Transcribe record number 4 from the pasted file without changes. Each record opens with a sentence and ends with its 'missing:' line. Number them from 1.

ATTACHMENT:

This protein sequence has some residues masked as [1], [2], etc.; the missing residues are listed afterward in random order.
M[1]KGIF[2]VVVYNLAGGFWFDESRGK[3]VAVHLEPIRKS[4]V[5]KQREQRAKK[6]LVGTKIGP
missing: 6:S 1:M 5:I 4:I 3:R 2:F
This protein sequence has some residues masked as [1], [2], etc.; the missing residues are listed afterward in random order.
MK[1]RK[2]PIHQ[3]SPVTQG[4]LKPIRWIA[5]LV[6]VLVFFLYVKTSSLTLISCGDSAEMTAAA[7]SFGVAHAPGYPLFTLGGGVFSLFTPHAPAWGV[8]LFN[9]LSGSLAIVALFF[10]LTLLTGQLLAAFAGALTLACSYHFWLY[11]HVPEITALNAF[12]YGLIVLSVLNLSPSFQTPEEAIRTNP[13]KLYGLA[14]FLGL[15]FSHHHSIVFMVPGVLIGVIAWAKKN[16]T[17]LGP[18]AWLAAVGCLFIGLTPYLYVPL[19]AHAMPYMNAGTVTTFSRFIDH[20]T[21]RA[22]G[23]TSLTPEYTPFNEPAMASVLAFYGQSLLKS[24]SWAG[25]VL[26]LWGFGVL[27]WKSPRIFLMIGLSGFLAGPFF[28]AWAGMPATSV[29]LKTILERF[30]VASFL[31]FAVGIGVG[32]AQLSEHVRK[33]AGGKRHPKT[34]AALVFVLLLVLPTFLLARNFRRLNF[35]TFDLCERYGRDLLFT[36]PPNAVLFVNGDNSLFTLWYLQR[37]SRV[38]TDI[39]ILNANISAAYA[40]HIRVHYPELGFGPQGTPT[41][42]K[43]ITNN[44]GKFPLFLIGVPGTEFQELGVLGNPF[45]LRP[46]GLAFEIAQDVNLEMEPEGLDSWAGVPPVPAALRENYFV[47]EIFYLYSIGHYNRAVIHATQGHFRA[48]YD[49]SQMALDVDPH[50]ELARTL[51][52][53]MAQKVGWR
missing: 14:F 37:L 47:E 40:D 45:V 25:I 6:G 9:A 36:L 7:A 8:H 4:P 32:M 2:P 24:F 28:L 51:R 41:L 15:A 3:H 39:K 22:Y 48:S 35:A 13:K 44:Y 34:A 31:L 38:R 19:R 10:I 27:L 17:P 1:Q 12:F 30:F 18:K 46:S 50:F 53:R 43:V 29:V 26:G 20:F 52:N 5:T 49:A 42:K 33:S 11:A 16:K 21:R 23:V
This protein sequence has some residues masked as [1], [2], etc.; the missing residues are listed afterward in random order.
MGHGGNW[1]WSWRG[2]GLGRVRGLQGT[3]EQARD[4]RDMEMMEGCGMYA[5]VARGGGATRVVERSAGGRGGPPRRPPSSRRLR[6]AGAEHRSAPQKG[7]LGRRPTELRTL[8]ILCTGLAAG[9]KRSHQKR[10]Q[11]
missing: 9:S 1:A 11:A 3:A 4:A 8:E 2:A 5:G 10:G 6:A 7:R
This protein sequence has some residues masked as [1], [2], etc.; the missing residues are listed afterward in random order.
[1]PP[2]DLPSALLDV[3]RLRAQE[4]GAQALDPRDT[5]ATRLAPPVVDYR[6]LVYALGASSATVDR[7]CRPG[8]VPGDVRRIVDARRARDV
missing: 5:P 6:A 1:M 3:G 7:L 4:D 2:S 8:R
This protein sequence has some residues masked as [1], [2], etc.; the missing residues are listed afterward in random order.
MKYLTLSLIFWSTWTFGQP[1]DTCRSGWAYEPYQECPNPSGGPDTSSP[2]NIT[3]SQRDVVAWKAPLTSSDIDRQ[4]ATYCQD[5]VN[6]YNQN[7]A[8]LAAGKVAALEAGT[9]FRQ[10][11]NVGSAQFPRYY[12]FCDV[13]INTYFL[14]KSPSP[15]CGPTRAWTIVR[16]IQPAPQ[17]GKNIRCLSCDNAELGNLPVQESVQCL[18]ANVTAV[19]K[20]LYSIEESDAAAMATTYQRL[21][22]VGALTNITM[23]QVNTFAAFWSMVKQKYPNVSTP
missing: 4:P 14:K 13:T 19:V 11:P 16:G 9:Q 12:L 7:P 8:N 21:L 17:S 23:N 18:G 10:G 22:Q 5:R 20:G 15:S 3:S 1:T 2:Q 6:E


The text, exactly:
This protein sequence has some residues masked as [1], [2], etc.; the missing residues are listed afterward in random order.
[1]PP[2]DLPSALLDV[3]RLRAQE[4]GAQALDPRDT[5]ATRLAPPVVDYR[6]LVYALGASSATVDR[7]CRPG[8]VPGDVRRIVDARRARDV
missing: 5:P 6:A 1:M 3:G 7:L 4:D 2:S 8:R